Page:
Southall 830-1982

Coming of the Canal

                   A meeting in Birmingham in April 1792 launched a company to be known as The Grand Junction Canal Company. At the beginning of September 1792 statutory notices were published for the canal to run from Braunston via Berkhampsted, Watford, Ruislip, Southall, Hanwell to the Thames at Brentford. The canal to be 42 ft. wide at top, bottom 28 ft., depth 4½ ft, with locks 15 ft. wide and 86 ft. long. The bill was passed in Parliament March 1793 and received the Royal Assent 30th April, 1793. William Praed, Chairman (hence Praed Street); James Barnes, Chief Engineer — full time, 2½ gns. a day; William Jessop, Site Engineer.
                   Work started at both ends on May 18th, 1793. There were 370 men on the Pay Roll, this gradually increased to 800. They were paid from 2/- (10p) 3/6d (17½p) a day according to grade. They worked in deplorable conditions; most living rough; and food, etc. was brought on to the site from Brentford or Uxbridge. 90% of the digging was done manually and horses and wagons were hired at 18/- (90p) per day for a wagon and five horses. All lock gates were made by hand on site. The oak cost 1/8d (9p) per foot, elm 1/3d (6½p) per foot. Blacksmiths were employed. Local stock bricks were used wherever possible. The hard, blue bricks coming from Staffordshire.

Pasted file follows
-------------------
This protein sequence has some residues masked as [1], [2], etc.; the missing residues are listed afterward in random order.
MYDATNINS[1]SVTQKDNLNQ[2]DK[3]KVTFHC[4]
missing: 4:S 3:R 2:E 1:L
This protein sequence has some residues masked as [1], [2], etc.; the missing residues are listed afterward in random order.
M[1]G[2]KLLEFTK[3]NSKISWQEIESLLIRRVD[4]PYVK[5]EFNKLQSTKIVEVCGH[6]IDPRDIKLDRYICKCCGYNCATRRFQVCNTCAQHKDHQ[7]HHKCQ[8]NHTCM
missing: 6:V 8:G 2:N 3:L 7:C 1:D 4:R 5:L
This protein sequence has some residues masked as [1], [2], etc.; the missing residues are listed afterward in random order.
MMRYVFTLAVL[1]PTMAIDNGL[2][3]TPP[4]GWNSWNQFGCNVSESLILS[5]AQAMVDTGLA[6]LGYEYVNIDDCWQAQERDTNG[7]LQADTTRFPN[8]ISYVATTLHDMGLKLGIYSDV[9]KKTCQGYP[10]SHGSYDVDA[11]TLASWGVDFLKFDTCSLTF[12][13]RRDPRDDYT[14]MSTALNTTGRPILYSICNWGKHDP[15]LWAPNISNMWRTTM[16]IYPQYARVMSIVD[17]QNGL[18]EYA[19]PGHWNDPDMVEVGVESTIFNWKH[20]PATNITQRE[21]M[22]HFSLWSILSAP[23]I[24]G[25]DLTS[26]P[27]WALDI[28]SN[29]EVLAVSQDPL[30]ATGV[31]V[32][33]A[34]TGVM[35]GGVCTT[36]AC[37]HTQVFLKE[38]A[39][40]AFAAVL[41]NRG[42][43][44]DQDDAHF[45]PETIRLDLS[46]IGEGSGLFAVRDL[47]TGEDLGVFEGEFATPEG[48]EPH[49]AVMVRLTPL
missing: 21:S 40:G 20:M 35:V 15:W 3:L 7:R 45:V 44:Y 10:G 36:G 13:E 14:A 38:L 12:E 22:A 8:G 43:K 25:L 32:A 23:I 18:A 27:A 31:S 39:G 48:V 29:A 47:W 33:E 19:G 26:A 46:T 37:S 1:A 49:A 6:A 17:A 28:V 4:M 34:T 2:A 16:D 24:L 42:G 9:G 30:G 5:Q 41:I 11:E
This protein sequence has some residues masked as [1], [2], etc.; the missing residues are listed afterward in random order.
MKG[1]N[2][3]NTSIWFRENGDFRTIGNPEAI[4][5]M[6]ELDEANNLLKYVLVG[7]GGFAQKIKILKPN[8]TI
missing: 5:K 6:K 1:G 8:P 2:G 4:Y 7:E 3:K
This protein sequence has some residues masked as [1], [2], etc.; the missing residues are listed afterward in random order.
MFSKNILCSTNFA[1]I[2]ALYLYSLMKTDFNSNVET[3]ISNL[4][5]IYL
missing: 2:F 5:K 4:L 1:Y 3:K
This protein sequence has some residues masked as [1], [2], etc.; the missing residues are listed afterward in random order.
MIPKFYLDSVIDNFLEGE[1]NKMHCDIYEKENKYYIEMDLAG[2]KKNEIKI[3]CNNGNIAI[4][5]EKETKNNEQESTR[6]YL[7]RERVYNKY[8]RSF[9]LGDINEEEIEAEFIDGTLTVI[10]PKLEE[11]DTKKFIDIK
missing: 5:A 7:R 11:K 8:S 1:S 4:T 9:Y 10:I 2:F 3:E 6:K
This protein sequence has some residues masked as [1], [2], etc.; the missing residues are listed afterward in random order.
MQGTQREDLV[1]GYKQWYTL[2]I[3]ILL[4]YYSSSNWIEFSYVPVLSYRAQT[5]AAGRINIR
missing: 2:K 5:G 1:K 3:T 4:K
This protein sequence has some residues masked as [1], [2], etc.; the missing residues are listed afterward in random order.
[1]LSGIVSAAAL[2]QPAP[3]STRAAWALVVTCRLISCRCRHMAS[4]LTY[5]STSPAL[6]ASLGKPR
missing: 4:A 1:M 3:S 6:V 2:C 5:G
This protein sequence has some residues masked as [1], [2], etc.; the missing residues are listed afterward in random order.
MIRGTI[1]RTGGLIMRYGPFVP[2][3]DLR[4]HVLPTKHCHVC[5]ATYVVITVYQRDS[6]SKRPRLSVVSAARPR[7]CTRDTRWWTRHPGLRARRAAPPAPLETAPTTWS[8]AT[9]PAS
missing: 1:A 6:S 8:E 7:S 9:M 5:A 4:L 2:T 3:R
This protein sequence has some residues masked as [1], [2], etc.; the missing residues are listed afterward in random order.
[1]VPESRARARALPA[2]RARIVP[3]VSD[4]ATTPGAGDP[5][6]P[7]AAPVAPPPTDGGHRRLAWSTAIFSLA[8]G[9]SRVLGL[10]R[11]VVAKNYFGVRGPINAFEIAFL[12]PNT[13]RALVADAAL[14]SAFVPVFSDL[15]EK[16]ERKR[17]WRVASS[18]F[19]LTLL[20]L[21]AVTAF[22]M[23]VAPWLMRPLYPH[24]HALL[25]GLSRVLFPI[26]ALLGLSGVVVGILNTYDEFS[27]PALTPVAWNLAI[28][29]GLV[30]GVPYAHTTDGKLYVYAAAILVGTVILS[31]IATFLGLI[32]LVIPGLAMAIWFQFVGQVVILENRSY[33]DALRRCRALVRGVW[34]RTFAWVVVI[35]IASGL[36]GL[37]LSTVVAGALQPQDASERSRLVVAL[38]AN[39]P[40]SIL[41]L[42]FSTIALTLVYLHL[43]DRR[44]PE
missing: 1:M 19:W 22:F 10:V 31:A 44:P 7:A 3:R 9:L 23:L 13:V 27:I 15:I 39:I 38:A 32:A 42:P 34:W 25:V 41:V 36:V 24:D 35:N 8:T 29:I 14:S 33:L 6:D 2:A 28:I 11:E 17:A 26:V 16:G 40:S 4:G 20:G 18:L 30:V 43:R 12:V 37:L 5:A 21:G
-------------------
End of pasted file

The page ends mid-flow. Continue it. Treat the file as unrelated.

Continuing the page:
The canal opened from Brentford to Uxbridge Monday, November 3rd 1794, and the Paddington Branch from Bulls Bridge on 10th July, 1801. Most of the water came from the Colne and Ouse. Tonnage charges — half penny per ton per mile. All military material free.
                   Although in reality at the time the canal only skirted Southall Green boundary (almost all being in Norwood) several small branches were made. Hanwell Military Dept. Line, Southall or as it became known – Weedons Dock five and a quarter furlongs — all now filled in but the entrance still visible near Old Oak Bridge. Passmore Dock, four and seven eighths furlongs, stretched as far as the Recreation Grounds — an old barge was found buried there about seven years ago. Hamborough Dock, five and a quarter furlongs, and another which came alongside (Fedder Lane), now Havelock Road, came up to where Victoria Road is now. All the last three were made to get the stock bricks away.
Much later came the Maypole Dock, three and a half furlongs, built in 1912-13.
The tonnage at Top Locks was 1906 —355,458, boats 16,892; 1914 — 440,516 tons, boats 20,272; 1928, 391,006 tons, boats 16,819. Fellow-Morton-Clayton were the largest barge contractors.
                   In 1914 Rudolph Lane de Salis became Chairman of the Company. With the coming of the railway the traffic on the canals gradually became less and gradually more leisure craft began to appear. The Waterways were nationalised in 1952 and became British Waterways. A Leisure Boatyard has been established near the Three Bridges and another old barge company, Murrells, run barge excursions from Bulls Bridge, and the Ealing Borough is turning the Old Adelaide Road Dock into a Boating Leisure Centre.